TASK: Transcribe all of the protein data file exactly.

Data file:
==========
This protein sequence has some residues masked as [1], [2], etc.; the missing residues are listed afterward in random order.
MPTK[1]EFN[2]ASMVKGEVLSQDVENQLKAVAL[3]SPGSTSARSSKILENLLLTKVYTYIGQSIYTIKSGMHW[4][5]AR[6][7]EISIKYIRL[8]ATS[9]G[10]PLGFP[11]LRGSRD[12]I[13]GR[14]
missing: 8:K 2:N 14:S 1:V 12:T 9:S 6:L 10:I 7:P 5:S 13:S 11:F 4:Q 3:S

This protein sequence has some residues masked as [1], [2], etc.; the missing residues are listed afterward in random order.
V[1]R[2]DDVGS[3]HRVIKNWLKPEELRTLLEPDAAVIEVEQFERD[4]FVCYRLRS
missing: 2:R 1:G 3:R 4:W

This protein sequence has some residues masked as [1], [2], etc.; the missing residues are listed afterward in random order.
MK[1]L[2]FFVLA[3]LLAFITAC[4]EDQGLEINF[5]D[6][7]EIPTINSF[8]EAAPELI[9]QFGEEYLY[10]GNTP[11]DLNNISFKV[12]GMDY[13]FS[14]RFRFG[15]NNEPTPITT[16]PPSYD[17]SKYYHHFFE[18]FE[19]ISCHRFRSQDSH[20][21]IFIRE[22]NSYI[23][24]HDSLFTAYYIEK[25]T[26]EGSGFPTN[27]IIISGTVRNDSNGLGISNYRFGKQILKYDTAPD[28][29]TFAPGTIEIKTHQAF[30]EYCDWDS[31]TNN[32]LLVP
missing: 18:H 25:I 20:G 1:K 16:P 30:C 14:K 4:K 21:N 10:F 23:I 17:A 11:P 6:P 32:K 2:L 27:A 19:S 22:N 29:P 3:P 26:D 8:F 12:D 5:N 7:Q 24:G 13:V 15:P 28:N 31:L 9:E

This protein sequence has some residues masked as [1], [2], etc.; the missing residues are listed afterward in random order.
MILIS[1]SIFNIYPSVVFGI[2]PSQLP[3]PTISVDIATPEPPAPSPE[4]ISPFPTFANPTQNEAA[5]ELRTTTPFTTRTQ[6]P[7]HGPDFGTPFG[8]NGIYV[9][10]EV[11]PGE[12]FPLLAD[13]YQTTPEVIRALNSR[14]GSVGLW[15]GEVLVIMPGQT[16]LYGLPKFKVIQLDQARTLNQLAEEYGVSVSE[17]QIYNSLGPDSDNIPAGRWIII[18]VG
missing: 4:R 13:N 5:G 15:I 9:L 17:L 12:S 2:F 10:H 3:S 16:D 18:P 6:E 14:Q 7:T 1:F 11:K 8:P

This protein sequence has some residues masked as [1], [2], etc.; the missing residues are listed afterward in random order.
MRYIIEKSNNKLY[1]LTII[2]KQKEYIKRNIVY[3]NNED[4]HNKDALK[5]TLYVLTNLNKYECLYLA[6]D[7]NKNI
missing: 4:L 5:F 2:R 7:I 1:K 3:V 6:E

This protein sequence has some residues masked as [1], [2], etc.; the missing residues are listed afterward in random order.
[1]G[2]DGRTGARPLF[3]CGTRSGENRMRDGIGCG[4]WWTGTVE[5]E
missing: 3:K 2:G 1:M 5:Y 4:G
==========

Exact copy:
This protein sequence has some residues masked as [1], [2], etc.; the missing residues are listed afterward in random order.
MPTK[1]EFN[2]ASMVKGEVLSQDVENQLKAVAL[3]SPGSTSARSSKILENLLLTKVYTYIGQSIYTIKSGMHW[4][5]AR[6][7]EISIKYIRL[8]ATS[9]G[10]PLGFP[11]LRGSRD[12]I[13]GR[14]
missing: 8:K 2:N 14:S 1:V 12:T 9:S 6:L 10:I 7:P 5:S 13:S 11:F 4:Q 3:S

This protein sequence has some residues masked as [1], [2], etc.; the missing residues are listed afterward in random order.
V[1]R[2]DDVGS[3]HRVIKNWLKPEELRTLLEPDAAVIEVEQFERD[4]FVCYRLRS
missing: 2:R 1:G 3:R 4:W

This protein sequence has some residues masked as [1], [2], etc.; the missing residues are listed afterward in random order.
MK[1]L[2]FFVLA[3]LLAFITAC[4]EDQGLEINF[5]D[6][7]EIPTINSF[8]EAAPELI[9]QFGEEYLY[10]GNTP[11]DLNNISFKV[12]GMDY[13]FS[14]RFRFG[15]NNEPTPITT[16]PPSYD[17]SKYYHHFFE[18]FE[19]ISCHRFRSQDSH[20][21]IFIRE[22]NSYI[23][24]HDSLFTAYYIEK[25]T[26]EGSGFPTN[27]IIISGTVRNDSNGLGISNYRFGKQILKYDTAPD[28][29]TFAPGTIEIKTHQAF[30]EYCDWDS[31]TNN[32]LLVP
missing: 18:H 25:I 20:G 1:K 16:P 30:C 14:K 4:K 21:N 10:F 23:I 17:A 11:P 6:P 32:K 2:L 27:A 19:S 22:N 29:P 3:P 26:D 8:F 12:D 5:N 7:Q 24:G 13:V 15:P 28:N 31:L 9:E

This protein sequence has some residues masked as [1], [2], etc.; the missing residues are listed afterward in random order.
MILIS[1]SIFNIYPSVVFGI[2]PSQLP[3]PTISVDIATPEPPAPSPE[4]ISPFPTFANPTQNEAA[5]ELRTTTPFTTRTQ[6]P[7]HGPDFGTPFG[8]NGIYV[9][10]EV[11]PGE[12]FPLLAD[13]YQTTPEVIRALNSR[14]GSVGLW[15]GEVLVIMPGQT[16]LYGLPKFKVIQLDQARTLNQLAEEYGVSVSE[17]QIYNSLGPDSDNIPAGRWIII[18]VG
missing: 4:R 13:N 5:G 15:I 9:L 17:L 12:S 2:F 10:H 3:S 16:D 18:P 6:E 14:Q 7:T 1:F 11:K 8:P

This protein sequence has some residues masked as [1], [2], etc.; the missing residues are listed afterward in random order.
MRYIIEKSNNKLY[1]LTII[2]KQKEYIKRNIVY[3]NNED[4]HNKDALK[5]TLYVLTNLNKYECLYLA[6]D[7]NKNI
missing: 4:L 5:F 2:R 7:I 1:K 3:V 6:E

This protein sequence has some residues masked as [1], [2], etc.; the missing residues are listed afterward in random order.
[1]G[2]DGRTGARPLF[3]CGTRSGENRMRDGIGCG[4]WWTGTVE[5]E
missing: 3:K 2:G 1:M 5:Y 4:G